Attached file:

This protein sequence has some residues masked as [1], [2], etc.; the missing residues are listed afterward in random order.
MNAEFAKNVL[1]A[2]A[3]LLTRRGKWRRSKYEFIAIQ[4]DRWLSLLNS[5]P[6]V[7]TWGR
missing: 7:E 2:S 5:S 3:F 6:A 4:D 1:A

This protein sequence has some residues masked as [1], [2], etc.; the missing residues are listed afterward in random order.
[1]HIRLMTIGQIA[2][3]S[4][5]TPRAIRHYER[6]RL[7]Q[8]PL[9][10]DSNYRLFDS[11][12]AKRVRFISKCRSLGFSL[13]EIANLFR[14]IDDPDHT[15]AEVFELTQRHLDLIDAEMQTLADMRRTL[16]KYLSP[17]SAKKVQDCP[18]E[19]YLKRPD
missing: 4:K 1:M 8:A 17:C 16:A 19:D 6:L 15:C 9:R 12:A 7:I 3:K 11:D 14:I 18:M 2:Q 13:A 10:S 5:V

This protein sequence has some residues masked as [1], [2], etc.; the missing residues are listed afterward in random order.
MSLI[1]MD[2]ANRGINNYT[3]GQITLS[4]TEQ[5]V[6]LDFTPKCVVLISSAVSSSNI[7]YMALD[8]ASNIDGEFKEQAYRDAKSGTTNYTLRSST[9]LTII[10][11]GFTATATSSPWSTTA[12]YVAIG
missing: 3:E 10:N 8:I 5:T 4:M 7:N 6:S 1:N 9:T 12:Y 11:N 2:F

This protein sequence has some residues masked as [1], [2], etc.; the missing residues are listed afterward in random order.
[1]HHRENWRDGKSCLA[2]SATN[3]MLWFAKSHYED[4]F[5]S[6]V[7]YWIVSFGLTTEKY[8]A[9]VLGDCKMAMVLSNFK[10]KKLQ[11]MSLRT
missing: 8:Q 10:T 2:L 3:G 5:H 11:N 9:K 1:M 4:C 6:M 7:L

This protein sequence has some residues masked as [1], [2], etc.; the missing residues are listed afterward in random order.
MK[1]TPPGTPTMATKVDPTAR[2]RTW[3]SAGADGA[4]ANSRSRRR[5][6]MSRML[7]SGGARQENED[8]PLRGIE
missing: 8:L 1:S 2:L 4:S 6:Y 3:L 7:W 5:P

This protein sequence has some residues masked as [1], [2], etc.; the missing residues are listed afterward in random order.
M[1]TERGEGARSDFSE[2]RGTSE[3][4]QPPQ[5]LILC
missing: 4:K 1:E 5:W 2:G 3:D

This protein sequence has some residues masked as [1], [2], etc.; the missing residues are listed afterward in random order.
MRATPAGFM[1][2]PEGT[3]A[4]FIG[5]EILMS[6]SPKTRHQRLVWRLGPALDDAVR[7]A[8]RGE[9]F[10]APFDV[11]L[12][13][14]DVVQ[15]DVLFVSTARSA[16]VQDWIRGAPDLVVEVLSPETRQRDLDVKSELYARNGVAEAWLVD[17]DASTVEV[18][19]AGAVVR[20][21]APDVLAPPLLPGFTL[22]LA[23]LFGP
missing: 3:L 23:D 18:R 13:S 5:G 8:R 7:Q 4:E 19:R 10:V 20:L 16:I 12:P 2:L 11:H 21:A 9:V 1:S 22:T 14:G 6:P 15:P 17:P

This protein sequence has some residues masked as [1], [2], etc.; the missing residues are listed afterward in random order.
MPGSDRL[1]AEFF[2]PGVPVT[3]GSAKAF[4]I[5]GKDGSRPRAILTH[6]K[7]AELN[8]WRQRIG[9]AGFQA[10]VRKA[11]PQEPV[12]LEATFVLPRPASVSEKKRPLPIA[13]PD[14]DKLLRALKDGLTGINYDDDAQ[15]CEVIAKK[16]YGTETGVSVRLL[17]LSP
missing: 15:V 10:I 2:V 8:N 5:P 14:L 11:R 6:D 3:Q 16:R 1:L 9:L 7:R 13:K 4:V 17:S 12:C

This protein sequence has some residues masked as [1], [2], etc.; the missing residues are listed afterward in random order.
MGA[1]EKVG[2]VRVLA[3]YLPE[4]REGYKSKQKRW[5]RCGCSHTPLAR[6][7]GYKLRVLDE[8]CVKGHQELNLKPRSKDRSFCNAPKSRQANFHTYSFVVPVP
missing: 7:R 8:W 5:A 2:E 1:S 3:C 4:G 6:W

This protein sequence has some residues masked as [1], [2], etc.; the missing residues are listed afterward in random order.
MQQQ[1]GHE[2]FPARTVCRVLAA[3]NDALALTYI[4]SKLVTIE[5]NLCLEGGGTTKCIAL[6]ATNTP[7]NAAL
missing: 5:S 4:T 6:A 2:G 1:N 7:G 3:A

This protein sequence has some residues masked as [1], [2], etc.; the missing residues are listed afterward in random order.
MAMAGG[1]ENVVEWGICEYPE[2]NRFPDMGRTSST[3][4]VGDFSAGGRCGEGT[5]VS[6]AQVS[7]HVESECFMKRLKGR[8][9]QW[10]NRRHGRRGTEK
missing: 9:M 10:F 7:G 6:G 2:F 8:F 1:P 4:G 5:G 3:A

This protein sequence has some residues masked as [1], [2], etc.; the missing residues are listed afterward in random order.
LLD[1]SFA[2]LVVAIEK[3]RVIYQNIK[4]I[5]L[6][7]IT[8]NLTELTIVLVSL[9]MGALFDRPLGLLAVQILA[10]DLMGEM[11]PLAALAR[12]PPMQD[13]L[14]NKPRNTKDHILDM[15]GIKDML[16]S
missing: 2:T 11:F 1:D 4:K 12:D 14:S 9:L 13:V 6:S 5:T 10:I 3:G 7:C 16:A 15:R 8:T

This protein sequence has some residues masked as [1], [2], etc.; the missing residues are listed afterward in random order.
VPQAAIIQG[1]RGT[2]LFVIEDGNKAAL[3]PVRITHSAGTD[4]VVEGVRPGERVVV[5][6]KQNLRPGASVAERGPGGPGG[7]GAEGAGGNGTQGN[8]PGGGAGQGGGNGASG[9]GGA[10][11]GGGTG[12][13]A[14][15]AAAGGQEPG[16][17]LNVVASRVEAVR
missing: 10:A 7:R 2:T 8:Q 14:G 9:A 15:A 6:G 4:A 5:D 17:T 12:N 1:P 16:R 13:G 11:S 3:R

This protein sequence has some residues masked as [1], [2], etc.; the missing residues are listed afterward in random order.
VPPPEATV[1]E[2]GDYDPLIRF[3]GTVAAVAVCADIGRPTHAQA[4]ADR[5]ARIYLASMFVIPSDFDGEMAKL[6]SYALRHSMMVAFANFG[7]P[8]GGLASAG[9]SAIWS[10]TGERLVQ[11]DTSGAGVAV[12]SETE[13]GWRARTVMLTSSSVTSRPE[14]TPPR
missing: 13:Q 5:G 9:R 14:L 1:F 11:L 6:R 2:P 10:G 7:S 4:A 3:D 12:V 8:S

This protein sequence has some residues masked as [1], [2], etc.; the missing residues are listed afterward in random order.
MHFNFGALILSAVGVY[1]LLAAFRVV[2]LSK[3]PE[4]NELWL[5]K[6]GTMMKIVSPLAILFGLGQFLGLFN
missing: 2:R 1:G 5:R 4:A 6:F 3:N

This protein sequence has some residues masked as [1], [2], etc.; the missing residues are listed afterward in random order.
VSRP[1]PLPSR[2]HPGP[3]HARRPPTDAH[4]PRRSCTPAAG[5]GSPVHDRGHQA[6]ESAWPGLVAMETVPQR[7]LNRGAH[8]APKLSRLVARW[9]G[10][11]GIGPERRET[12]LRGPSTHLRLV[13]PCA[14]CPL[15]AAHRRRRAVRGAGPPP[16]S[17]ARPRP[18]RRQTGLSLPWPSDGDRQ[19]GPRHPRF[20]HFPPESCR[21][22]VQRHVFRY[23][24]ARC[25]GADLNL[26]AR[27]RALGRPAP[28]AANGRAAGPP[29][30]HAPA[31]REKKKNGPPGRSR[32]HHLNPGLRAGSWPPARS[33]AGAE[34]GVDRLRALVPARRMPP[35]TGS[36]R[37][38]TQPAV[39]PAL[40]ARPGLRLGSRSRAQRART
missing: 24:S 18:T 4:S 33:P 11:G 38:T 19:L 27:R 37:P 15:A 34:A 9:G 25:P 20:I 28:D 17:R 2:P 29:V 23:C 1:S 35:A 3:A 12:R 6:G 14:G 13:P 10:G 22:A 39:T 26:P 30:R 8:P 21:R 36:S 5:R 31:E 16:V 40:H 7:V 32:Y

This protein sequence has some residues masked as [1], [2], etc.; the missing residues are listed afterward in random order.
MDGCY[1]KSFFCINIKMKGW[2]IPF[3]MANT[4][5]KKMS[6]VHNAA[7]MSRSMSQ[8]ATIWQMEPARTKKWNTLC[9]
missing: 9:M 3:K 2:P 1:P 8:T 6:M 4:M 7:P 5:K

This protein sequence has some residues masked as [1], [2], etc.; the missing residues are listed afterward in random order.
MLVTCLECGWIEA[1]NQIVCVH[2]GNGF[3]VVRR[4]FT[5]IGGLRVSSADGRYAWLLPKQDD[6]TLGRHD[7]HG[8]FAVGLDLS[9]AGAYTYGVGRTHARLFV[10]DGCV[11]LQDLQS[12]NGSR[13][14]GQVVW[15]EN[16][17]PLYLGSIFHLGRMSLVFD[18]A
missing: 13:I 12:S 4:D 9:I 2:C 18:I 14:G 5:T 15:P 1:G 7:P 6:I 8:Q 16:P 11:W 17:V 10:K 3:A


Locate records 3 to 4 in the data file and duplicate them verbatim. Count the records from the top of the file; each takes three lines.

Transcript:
This protein sequence has some residues masked as [1], [2], etc.; the missing residues are listed afterward in random order.
MSLI[1]MD[2]ANRGINNYT[3]GQITLS[4]TEQ[5]V[6]LDFTPKCVVLISSAVSSSNI[7]YMALD[8]ASNIDGEFKEQAYRDAKSGTTNYTLRSST[9]LTII[10][11]GFTATATSSPWSTTA[12]YVAIG
missing: 3:E 10:N 8:I 5:T 4:M 7:N 6:S 1:N 9:T 12:Y 11:N 2:F

This protein sequence has some residues masked as [1], [2], etc.; the missing residues are listed afterward in random order.
[1]HHRENWRDGKSCLA[2]SATN[3]MLWFAKSHYED[4]F[5]S[6]V[7]YWIVSFGLTTEKY[8]A[9]VLGDCKMAMVLSNFK[10]KKLQ[11]MSLRT
missing: 8:Q 10:T 2:L 3:G 5:H 11:N 9:K 1:M 4:C 6:M 7:L